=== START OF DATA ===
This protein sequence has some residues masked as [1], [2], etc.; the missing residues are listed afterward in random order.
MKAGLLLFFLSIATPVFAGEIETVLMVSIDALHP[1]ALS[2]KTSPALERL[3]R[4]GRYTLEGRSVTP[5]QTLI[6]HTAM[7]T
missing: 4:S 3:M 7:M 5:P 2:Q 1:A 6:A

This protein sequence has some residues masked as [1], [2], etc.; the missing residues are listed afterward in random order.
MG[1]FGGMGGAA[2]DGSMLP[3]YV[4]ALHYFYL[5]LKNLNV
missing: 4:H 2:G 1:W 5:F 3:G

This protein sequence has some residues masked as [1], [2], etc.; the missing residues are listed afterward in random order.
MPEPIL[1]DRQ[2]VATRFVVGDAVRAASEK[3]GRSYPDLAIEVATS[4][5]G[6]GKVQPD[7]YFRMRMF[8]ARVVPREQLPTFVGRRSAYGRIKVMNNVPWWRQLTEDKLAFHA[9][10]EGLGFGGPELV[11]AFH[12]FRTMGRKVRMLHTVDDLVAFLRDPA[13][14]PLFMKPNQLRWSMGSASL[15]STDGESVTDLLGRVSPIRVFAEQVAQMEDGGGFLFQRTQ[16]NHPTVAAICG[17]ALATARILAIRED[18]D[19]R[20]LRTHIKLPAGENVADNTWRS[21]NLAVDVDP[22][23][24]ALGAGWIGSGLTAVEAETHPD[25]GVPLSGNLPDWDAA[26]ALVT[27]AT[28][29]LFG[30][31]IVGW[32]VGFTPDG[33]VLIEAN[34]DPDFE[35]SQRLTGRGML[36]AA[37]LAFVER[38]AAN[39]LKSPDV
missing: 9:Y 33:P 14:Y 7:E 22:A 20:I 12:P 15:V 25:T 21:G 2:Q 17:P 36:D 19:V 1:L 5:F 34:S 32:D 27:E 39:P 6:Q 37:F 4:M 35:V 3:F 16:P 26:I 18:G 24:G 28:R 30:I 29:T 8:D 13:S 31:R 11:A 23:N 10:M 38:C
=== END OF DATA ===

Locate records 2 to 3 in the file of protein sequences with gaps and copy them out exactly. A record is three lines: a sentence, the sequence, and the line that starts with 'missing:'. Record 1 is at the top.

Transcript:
This protein sequence has some residues masked as [1], [2], etc.; the missing residues are listed afterward in random order.
MG[1]FGGMGGAA[2]DGSMLP[3]YV[4]ALHYFYL[5]LKNLNV
missing: 4:H 2:G 1:W 5:F 3:G

This protein sequence has some residues masked as [1], [2], etc.; the missing residues are listed afterward in random order.
MPEPIL[1]DRQ[2]VATRFVVGDAVRAASEK[3]GRSYPDLAIEVATS[4][5]G[6]GKVQPD[7]YFRMRMF[8]ARVVPREQLPTFVGRRSAYGRIKVMNNVPWWRQLTEDKLAFHA[9][10]EGLGFGGPELV[11]AFH[12]FRTMGRKVRMLHTVDDLVAFLRDPA[13][14]PLFMKPNQLRWSMGSASL[15]STDGESVTDLLGRVSPIRVFAEQVAQMEDGGGFLFQRTQ[16]NHPTVAAICG[17]ALATARILAIRED[18]D[19]R[20]LRTHIKLPAGENVADNTWRS[21]NLAVDVDP[22][23][24]ALGAGWIGSGLTAVEAETHPD[25]GVPLSGNLPDWDAA[26]ALVT[27]AT[28][29]LFG[30][31]IVGW[32]VGFTPDG[33]VLIEAN[34]DPDFE[35]SQRLTGRGML[36]AA[37]LAFVER[38]AAN[39]LKSPDV
missing: 9:Y 33:P 14:Y 7:E 22:A 20:I 12:P 15:V 25:T 21:G 2:Q 17:P 36:D 19:V 1:L 5:F 34:S 32:D 27:E 39:P 6:Q 37:F 4:M 35:V 3:F 16:P 26:I 18:G 24:G 28:R 30:I 29:T 8:D 13:S 31:R 11:A 23:N 10:M 38:C